Deleterious effect of p-cresol on human colonic epithelial cells prevented by proanthocyanidin-containing polyphenol extracts from fruits and proanthocyanidin bacterial metabolites.

Posted: 
August 22, 2016
Authors: 
Wong X; Carrasco-Pozo C; Escobar E; Navarrete P; Blachier F; Andriamihaja M; Lan A; Tome D; Cires MJ; Pastene E; Gotteland M.
Journal: 
Journal of Agricultural and Food Chemistry; 2016. 64(18):3574-3583
Abstract: 

The protective effect of proanthocyanidin-containing polyphenol extracts from apples, avocados, cranberries, grapes, or proanthocyanidin microbial metabolites was evaluated in colonic epithelial cells exposed to p-cresol, a deleterious compound produced by the colonic microbiota from L-tyrosine. In HT29 Glc-/+ cells, p-cresol significantly increased LDH leakage and decreased ATP contents, whereas in Caco-2 cell monolayers, it significantly decreased the transepithelial electrical resistance and increased the paracellular transport of FITC-dextran. The alterations induced by p-cresol in HT29 Glc-/+ cells were prevented by the extracts from cranberries and avocados, whereas they became worse by extracts from apples and grapes. The proanthocyanidin bacterial metabolites decreased LDH leakage, ameliorating cell viability without improving intracellular ATP. All of the polyphenol extracts and proanthocyanidin bacterial metabolites prevented the p-cresol-induced alterations of barrier function. These results suggest that proanthocyanidin-containing polyphenol extracts and proanthocyanidin metabolites likely contribute to the protection of the colonic mucosa against the deleterious effects of p-cresol.

Berry (poly)phenols and Cardiovascular Health

Posted: 
March 23, 2016
Authors: 
Rodriguez-Mateos A, Heiss C, Borges G, Crozier A
Journal: 
J Agric Food Chem 62(18):3842-51
Abstract: 

Berries are a rich source of (poly)phenols, including anthocyanins, flavan-3-ols, procyanidins, flavonols, ellagitannins, and hydroxycinnamates. Epidemiological evidence indicates that the cardiovascular health benefits of diets rich in berries are related to their (poly)phenol content. These findings are supported by small-scale randomized controlled studies (RCTs) that have shown improvements in several surrogate markers of cardiovascular risk such as blood pressure, endothelial function, arterial stiffness, and blood lipids after acute and short-term consumption of blueberries, strawberries, cranberries, or purified anthocyanin extracts in healthy or diseased individuals. However, firm conclusions regarding the preventive value of berry (poly)phenols cannot be drawn due to the small number of existing studies and limitations that apply to the available data, such as lack of controls or failure to assess the absorption and metabolism of (poly)phenols. Although the current evidence is promising, more long-term RCTs are needed to establish the role of berry (poly)phenols to support cardiovascular health.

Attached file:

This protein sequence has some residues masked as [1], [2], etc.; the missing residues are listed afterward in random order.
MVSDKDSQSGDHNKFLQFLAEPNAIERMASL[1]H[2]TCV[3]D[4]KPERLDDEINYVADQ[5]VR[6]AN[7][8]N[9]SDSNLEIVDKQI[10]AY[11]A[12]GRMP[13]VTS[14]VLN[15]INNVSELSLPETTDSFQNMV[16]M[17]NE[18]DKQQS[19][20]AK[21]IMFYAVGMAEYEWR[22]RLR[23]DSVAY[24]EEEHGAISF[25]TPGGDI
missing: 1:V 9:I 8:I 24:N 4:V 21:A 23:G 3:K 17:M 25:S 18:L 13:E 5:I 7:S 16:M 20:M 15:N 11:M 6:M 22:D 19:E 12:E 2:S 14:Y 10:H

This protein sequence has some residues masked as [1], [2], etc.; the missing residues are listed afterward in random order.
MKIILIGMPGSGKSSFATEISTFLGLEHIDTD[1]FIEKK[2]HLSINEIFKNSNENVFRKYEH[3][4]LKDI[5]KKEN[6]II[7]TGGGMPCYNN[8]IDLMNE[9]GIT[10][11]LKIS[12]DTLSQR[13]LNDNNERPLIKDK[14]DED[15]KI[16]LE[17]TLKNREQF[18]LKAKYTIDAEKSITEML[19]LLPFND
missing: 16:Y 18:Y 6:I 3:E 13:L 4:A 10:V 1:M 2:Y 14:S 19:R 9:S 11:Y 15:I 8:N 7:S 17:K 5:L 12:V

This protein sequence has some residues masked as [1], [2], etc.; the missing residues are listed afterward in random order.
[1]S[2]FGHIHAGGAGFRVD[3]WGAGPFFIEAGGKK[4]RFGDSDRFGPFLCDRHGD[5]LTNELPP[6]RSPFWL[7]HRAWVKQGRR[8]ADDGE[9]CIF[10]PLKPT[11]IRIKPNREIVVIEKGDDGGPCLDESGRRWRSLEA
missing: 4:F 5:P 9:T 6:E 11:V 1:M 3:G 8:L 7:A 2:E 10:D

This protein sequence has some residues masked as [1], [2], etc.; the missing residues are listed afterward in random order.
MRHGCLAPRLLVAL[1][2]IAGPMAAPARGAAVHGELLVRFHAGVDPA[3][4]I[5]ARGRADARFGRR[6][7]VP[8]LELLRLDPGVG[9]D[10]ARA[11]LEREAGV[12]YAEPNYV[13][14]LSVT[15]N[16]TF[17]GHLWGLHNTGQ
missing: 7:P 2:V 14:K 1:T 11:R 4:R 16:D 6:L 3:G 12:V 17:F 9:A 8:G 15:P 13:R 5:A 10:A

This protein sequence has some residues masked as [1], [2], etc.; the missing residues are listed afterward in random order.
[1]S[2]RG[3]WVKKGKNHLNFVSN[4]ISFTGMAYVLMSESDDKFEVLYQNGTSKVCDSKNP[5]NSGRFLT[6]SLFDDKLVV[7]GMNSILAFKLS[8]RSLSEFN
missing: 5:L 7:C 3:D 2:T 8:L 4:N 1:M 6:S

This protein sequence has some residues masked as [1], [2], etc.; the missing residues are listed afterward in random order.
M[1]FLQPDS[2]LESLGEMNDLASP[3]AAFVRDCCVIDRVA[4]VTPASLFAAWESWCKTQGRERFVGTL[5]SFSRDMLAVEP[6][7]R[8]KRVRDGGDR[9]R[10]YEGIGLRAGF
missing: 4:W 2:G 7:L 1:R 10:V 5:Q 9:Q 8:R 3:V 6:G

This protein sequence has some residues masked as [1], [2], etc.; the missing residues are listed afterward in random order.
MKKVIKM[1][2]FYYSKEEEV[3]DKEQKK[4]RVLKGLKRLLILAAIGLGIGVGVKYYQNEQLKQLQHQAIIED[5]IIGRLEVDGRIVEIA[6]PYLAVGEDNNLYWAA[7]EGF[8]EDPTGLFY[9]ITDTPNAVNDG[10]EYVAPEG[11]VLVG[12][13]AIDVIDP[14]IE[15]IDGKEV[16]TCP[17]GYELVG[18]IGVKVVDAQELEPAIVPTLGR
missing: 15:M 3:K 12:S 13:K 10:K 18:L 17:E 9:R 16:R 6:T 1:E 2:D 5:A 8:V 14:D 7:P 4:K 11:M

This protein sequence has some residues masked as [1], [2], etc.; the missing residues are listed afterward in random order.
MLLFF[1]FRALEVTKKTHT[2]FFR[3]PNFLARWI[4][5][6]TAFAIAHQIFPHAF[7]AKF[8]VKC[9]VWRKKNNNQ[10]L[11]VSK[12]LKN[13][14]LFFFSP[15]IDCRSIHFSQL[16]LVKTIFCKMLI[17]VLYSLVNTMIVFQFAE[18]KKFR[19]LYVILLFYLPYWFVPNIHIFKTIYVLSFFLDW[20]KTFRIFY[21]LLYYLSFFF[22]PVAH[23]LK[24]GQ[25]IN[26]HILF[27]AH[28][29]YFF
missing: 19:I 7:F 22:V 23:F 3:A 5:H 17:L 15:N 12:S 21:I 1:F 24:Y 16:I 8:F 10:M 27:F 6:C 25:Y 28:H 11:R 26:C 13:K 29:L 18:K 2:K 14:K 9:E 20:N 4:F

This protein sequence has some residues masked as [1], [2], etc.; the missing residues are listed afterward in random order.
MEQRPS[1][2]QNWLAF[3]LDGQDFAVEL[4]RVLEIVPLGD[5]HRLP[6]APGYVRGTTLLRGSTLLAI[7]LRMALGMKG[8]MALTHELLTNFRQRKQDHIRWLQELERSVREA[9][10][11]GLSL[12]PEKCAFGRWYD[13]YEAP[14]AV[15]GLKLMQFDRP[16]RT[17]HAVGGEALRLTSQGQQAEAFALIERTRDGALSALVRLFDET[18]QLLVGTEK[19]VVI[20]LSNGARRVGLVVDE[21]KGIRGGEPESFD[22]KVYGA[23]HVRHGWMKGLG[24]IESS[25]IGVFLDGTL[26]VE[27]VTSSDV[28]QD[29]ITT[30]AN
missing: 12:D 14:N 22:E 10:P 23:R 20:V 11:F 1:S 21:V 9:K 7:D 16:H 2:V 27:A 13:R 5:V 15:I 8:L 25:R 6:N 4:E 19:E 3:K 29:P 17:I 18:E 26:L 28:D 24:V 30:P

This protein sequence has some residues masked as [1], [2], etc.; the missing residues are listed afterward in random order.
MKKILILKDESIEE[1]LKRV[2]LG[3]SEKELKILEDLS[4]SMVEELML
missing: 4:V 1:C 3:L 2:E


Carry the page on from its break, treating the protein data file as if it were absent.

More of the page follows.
Cranberry (Vaccinium macrocarpon) Oligosaccharides Decrease Biofilm Formation by Uropathogenic Escherichia Coli.

Posted: 
March 23, 2016
Authors: 
Sun J, Marais JP, Khoo C, LaPlante K, Vejborg RM, Givskov M, Tolker-Nielsen T, Seeram NP, Rowley DC
Journal: 
J Funct Food 17:235-242
Abstract: